It has been the surge in fiscal and monetary stimulus that has spooked "the other half" of the market. Those who are not worried about the coming great deflation are worried about the coming great inflation. Thus we have arrived back at Easterling's Big Y. During times of great anxiety, markets often become schizophrenic and the tight relationship between expected inflation and long bond rates is broken or at least in obscure territory. Estimates for next years S&P earnings are all over the map.

Both negative inflation rates and high inflation rates can produce low PE ratios, causing the split in Easterling's Y. This is nothing more than the "fear factor". When two men are scared of the future, one will sell his stocks to buy "safe" treasury bills, even when they pay only .4% interest and the other will sell stocks to buy gold at $730 per ounce even when he knows that commodity prices are falling. Gold is a store of value. The value of gold rises when inflation rates are higher than interest rates but one cannot use zero as a denominator. When no one is willing or able to borrow money, the interest rate is zero and our methods of measuring values goes berserk. Japan has suffered from zero real demand for borrowed money for a number of years.

The good news is that the dramatic growth in the monetary base is the cure for the projected negative inflation. The child who is hurting from constipation is not happy to have Castor Oil forced down his gullet, the resulting cramping of intestinal muscles is no fun but the ultimate relief is marvelous. For you young timers out there, Grannies across our land once used Castor Oil as a miracle cure for what ever ailed you. It was even used to induce labor in pregnant women. Contrary to legend, it was not the taste or the odor that was objectionable, it had neither, but the experience was similar to drinking cooking oil and it did make ones hurting belly hurt in new places before it made ones belly feel better.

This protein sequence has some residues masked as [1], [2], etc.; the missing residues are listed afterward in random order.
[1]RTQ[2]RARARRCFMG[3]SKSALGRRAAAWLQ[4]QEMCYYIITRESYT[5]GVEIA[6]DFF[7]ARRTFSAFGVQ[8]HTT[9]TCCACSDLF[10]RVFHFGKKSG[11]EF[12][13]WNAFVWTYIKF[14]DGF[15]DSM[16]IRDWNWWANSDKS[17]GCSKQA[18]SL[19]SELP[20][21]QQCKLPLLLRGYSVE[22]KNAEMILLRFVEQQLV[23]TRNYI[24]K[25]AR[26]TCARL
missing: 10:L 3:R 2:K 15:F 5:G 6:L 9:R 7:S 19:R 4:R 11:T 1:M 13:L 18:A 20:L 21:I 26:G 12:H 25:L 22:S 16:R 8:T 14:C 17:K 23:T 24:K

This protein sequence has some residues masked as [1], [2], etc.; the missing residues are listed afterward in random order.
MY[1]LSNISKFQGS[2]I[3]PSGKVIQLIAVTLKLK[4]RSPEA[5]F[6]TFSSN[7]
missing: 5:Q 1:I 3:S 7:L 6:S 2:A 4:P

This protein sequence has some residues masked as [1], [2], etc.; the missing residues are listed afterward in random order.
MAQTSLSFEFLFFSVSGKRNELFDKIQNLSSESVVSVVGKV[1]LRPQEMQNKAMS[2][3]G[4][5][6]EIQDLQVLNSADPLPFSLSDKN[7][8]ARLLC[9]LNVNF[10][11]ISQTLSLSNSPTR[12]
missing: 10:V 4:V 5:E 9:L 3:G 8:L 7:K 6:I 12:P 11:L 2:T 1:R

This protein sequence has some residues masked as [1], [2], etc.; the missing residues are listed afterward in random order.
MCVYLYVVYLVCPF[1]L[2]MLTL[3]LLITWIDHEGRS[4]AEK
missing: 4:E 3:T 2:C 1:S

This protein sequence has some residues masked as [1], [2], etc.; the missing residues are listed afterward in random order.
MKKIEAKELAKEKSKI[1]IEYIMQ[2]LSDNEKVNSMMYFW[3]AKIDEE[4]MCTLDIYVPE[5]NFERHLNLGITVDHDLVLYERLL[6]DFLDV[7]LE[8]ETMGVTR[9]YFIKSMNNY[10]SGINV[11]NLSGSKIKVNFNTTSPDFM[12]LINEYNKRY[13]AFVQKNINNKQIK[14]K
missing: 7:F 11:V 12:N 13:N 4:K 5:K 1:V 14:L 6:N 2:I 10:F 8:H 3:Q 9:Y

The current dose of stimulus into the banking system was handled poorly. The Bush administration first called in all the neighbors over a period of a few weeks to vote on whether the child really needs the dose of Castor Oil. After the vote was taken, the Bush administration took another 3 weeks to pass out the medicine. Under who knows what deal, it is evident that the administration made the process as bad as it could. The most likely reason was to give those "in the know" the opportunity to buy in at the bottom. To get the deal done, the administration apparently agreed to throw John McCain under the bus. How is that for a conspiracy theory? McCain ran a great campaign under terrible circumstances. It is the oft repeated opinion of pundits to the left and right of McCain that he ran a poor campaign. His window of opportunity was always a narrow path. He somehow managed to win over conservatives while trying to win over moderate democrats during the worst stock market since 1973-74.

The numbers tell the story best. The public sold billions of dollars worth of stocks at or near the bottom of the market, some very big investors lost billions to meet margin calls and as usual JP Morgan made out like a bandit during a time of economic crisis. JP picked up the largest savings and loan in America for less than the price of a song and a dance.

In any event, we have now been through about the "normal" amount of time for short interest rates to stay low before they stimulate the economy. The benefit of low interest rates will not be as great to the auto market as normal because the auto market is in the process of totally retooling to meet the CAFE standards that go into effect in 2011. The auto market is going to see a surge but it will not "catch fire" even though lower and lower gasoline prices will encourage the uninformed to take more of the big SUV's off the corner lots. Those who keep claiming that oil prices are going to go right back up, forget that the new low of our land is that auto mileage must go up dramatically in 2011 and year after year for the next 5? years. Demand destruction has once again been mandated by government. Had higher carbon taxes been used to lower taxes on labor, the markets would have made a smooth transition to better times. Again, the administration and the congress compromised on the most disruptive method of changing directions. Don't be surprised if bill that would trade carbon taxes for Obama's expanded earned income tax credit surfaces.